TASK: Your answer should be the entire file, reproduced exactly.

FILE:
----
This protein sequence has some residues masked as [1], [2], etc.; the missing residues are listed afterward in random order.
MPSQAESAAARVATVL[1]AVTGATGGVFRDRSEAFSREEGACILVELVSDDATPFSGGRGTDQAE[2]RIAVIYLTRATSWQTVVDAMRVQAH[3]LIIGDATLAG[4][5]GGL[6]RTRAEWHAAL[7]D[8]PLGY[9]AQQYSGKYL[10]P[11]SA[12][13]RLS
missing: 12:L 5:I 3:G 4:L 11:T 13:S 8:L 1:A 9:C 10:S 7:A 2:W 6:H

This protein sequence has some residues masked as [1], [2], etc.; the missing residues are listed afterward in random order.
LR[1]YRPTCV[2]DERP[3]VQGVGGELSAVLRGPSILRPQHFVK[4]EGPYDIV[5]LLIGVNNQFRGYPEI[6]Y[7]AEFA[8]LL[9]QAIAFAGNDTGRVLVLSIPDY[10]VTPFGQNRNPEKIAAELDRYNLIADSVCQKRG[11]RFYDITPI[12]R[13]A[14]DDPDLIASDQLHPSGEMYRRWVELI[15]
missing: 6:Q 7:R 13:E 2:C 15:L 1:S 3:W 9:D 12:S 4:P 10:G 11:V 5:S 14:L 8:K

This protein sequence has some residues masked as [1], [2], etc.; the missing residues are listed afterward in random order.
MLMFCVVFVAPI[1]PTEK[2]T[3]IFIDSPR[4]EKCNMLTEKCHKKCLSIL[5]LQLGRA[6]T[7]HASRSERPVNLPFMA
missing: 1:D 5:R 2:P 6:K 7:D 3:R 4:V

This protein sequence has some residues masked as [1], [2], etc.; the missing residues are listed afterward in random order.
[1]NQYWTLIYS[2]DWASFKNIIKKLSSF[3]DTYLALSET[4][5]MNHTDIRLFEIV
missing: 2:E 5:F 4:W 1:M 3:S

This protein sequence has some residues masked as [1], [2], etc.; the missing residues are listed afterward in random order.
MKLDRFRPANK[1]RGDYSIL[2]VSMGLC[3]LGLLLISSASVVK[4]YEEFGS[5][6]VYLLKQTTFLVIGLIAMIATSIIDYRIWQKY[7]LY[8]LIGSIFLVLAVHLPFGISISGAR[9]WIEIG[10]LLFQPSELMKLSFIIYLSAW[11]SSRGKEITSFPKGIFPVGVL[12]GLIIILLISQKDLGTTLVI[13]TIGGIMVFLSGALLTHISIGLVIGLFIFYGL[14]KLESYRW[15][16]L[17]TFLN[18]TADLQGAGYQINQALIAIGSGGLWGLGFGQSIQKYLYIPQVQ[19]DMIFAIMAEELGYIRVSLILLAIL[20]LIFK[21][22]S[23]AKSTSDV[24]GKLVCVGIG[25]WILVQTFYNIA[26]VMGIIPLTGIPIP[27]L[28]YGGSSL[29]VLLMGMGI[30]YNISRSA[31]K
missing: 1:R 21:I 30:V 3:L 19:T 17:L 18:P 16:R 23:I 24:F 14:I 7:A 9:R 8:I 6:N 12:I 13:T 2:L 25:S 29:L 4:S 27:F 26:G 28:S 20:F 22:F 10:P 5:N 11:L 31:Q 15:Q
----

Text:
This protein sequence has some residues masked as [1], [2], etc.; the missing residues are listed afterward in random order.
MPSQAESAAARVATVL[1]AVTGATGGVFRDRSEAFSREEGACILVELVSDDATPFSGGRGTDQAE[2]RIAVIYLTRATSWQTVVDAMRVQAH[3]LIIGDATLAG[4][5]GGL[6]RTRAEWHAAL[7]D[8]PLGY[9]AQQYSGKYL[10]P[11]SA[12][13]RLS
missing: 12:L 5:I 3:G 4:L 11:T 13:S 8:L 1:A 9:C 10:S 7:A 2:W 6:H

This protein sequence has some residues masked as [1], [2], etc.; the missing residues are listed afterward in random order.
LR[1]YRPTCV[2]DERP[3]VQGVGGELSAVLRGPSILRPQHFVK[4]EGPYDIV[5]LLIGVNNQFRGYPEI[6]Y[7]AEFA[8]LL[9]QAIAFAGNDTGRVLVLSIPDY[10]VTPFGQNRNPEKIAAELDRYNLIADSVCQKRG[11]RFYDITPI[12]R[13]A[14]DDPDLIASDQLHPSGEMYRRWVELI[15]
missing: 6:Q 7:R 13:E 2:C 15:L 1:S 3:W 9:D 12:S 4:P 10:G 11:V 5:S 14:L 8:K

This protein sequence has some residues masked as [1], [2], etc.; the missing residues are listed afterward in random order.
MLMFCVVFVAPI[1]PTEK[2]T[3]IFIDSPR[4]EKCNMLTEKCHKKCLSIL[5]LQLGRA[6]T[7]HASRSERPVNLPFMA
missing: 1:D 5:R 2:P 6:K 7:D 3:R 4:V

This protein sequence has some residues masked as [1], [2], etc.; the missing residues are listed afterward in random order.
[1]NQYWTLIYS[2]DWASFKNIIKKLSSF[3]DTYLALSET[4][5]MNHTDIRLFEIV
missing: 2:E 5:F 4:W 1:M 3:S

This protein sequence has some residues masked as [1], [2], etc.; the missing residues are listed afterward in random order.
MKLDRFRPANK[1]RGDYSIL[2]VSMGLC[3]LGLLLISSASVVK[4]YEEFGS[5][6]VYLLKQTTFLVIGLIAMIATSIIDYRIWQKY[7]LY[8]LIGSIFLVLAVHLPFGISISGAR[9]WIEIG[10]LLFQPSELMKLSFIIYLSAW[11]SSRGKEITSFPKGIFPVGVL[12]GLIIILLISQKDLGTTLVI[13]TIGGIMVFLSGALLTHISIGLVIGLFIFYGL[14]KLESYRW[15][16]L[17]TFLN[18]TADLQGAGYQINQALIAIGSGGLWGLGFGQSIQKYLYIPQVQ[19]DMIFAIMAEELGYIRVSLILLAIL[20]LIFK[21][22]S[23]AKSTSDV[24]GKLVCVGIG[25]WILVQTFYNIA[26]VMGIIPLTGIPIP[27]L[28]YGGSSL[29]VLLMGMGI[30]YNISRSA[31]K
missing: 1:R 21:I 30:V 3:L 19:T 17:L 18:P 16:R 23:I 24:F 14:I 7:A 9:R 8:I 6:N 12:I 13:T 2:L 25:S 29:L 4:S 27:F 26:G 28:S 20:F 22:F 10:P 5:N 11:L 31:Q 15:Q